The wonderful twist to this scenario is that this prof tells it like it is and advises the student not to take the MA course, especially if it's unfunded, but even if funded, warns the student that this is not the way to go either, especially with worsening academic employment prospects that are not showing any sign of improvement. She stresses to this bright young star that he/she has a lot going for them and there are so many other avenues he/she can choose to exploit their talents while not breaking the bank. Yay for her for playing it straight, and yay for the student if they take seriously the advice.

I am reminded then about the perverse business of these elite US higher institutions that can charge whatever they like to allow their perspective students the 'privilege' of studying there. In the UK students have been up in arms and protesting in the streets when Higher Education institutions here went public with their intentions to raise yearly undergrad fees from 3,000 pounds a year to between 6,000-9,000 annually (home students costs) for their three-year undergrad degrees. For graduate MA or MSc courses, home students will be expecting to pay around 6,000 a year full-time or 13,000-14,000 pounds if international. These estimates are based on my scan of an equivalent 'elite' UK university (they are called 'Russell Group' universities here because they are the older institutions). Other non-Russell Group universities will often charge on the lower end of that spectrum but some go higher. At this point in British history these public institutions cannot simply charge whatever they want, and we don't have the large culture of private university options like in the US. They've been forced to raise fees because of less government funding and they've taken advantage of aiming for the higher fee demand, but that's the threshold at the moment. They're not allowed to go higher.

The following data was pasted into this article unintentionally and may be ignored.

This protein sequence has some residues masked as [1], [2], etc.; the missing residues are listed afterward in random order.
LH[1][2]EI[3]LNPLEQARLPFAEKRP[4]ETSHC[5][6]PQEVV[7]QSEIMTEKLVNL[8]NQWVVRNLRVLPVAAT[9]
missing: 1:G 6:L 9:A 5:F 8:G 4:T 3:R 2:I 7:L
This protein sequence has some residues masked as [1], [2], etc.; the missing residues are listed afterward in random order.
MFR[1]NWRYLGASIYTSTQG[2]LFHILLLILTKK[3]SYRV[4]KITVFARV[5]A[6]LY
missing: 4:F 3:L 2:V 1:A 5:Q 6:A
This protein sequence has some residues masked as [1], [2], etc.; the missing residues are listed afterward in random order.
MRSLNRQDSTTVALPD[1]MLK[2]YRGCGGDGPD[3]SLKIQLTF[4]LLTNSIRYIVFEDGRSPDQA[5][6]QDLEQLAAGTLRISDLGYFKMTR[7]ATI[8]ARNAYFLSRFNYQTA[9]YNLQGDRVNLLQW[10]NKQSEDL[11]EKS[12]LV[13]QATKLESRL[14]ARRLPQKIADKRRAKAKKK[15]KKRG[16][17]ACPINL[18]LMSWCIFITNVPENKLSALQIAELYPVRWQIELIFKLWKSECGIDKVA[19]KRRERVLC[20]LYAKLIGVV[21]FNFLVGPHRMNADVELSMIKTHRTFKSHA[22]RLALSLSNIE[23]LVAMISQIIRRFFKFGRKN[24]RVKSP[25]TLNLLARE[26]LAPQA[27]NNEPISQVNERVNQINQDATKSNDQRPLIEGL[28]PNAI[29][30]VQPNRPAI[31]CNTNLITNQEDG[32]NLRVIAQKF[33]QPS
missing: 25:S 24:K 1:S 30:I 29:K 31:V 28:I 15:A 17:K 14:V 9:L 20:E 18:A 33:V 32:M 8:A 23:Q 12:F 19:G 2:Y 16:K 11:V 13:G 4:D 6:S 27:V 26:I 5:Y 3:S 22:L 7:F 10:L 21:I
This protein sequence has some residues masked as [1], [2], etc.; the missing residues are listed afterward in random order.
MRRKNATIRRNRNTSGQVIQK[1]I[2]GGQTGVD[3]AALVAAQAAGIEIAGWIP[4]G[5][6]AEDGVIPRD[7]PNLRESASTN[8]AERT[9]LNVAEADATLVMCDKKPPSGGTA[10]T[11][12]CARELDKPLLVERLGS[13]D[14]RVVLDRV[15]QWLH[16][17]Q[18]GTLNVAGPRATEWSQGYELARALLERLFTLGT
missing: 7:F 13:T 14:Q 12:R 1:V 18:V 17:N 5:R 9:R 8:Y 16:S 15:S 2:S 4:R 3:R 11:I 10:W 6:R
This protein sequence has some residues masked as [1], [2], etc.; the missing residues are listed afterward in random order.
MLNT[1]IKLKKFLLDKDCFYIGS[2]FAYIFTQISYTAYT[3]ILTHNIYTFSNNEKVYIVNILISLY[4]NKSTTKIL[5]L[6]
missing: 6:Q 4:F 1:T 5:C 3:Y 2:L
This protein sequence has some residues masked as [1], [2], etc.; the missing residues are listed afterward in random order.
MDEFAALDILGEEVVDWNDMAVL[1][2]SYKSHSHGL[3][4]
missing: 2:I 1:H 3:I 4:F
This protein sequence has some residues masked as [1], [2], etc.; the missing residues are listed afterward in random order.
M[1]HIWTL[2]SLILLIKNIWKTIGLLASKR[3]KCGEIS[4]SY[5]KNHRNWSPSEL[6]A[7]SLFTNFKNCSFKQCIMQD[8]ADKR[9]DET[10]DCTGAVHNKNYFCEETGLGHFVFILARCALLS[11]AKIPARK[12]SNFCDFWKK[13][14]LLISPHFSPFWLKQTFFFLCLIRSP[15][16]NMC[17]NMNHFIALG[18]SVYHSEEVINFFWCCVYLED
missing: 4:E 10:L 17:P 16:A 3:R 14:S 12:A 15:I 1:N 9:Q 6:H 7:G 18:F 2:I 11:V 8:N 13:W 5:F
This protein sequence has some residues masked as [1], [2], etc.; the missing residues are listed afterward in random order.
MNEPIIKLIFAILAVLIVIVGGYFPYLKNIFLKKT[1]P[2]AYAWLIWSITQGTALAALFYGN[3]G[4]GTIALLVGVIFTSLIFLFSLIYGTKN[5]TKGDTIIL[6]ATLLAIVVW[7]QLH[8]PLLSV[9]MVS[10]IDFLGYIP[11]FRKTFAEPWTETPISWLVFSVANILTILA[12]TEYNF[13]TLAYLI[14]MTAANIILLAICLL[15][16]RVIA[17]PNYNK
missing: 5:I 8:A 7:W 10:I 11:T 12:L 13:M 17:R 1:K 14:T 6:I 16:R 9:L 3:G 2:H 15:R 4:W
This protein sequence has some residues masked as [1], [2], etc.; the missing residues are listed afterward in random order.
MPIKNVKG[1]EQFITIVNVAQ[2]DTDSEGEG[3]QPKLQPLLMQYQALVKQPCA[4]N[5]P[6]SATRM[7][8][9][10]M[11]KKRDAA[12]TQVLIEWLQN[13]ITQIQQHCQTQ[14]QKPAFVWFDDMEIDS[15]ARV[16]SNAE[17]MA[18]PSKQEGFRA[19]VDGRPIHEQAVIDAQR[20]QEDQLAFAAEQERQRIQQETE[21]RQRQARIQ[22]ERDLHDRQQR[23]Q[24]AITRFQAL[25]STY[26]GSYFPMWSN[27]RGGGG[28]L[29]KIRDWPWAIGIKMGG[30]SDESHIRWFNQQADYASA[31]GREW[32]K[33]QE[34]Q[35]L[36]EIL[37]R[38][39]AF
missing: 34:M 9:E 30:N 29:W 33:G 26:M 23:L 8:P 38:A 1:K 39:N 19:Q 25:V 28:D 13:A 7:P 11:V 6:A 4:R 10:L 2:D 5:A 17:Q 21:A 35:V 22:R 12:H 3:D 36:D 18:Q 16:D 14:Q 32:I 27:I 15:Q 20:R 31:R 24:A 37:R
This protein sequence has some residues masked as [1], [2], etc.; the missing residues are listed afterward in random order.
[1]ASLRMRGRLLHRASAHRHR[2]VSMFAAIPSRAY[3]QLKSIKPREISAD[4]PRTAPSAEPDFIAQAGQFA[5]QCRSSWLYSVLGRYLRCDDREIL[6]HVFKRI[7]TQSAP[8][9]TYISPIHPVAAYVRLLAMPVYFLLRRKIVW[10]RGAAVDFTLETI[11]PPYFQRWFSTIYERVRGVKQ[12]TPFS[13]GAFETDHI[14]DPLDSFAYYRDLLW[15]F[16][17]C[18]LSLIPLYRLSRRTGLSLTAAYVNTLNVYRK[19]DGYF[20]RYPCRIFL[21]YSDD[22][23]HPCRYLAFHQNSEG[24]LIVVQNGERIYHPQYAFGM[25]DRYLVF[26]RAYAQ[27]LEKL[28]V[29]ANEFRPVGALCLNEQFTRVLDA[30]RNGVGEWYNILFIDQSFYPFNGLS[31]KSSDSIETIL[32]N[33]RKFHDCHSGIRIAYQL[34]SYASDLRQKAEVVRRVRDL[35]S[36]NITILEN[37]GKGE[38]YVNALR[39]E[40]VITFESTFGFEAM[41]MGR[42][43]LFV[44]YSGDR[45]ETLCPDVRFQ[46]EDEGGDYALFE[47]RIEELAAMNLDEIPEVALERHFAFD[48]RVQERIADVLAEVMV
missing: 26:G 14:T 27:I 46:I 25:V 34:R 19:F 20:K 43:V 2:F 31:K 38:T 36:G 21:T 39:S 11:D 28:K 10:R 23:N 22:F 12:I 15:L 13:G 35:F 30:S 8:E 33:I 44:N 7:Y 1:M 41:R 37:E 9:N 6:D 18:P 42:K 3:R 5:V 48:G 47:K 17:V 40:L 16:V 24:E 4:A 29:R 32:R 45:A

So for those talented US undergrads hoping for a future in academia they can see the benefits of studying here in the UK. Laying out 13,500 pounds for an MA converts, at current rates, to 21,567.60 dollars (to be exact), a massive savings of over 20,000 (using the northeast ivy league example above) if they are convinced they should go in this direction. For many of us post-acs who have been there, however, and who have suffered the debts of undergrad education in the US (myself included - I moved to the UK after finishing my US undergrad degree), and then accrued more postgrad debts, we wouldn't want to repeat the experience. Enough is enough, I say.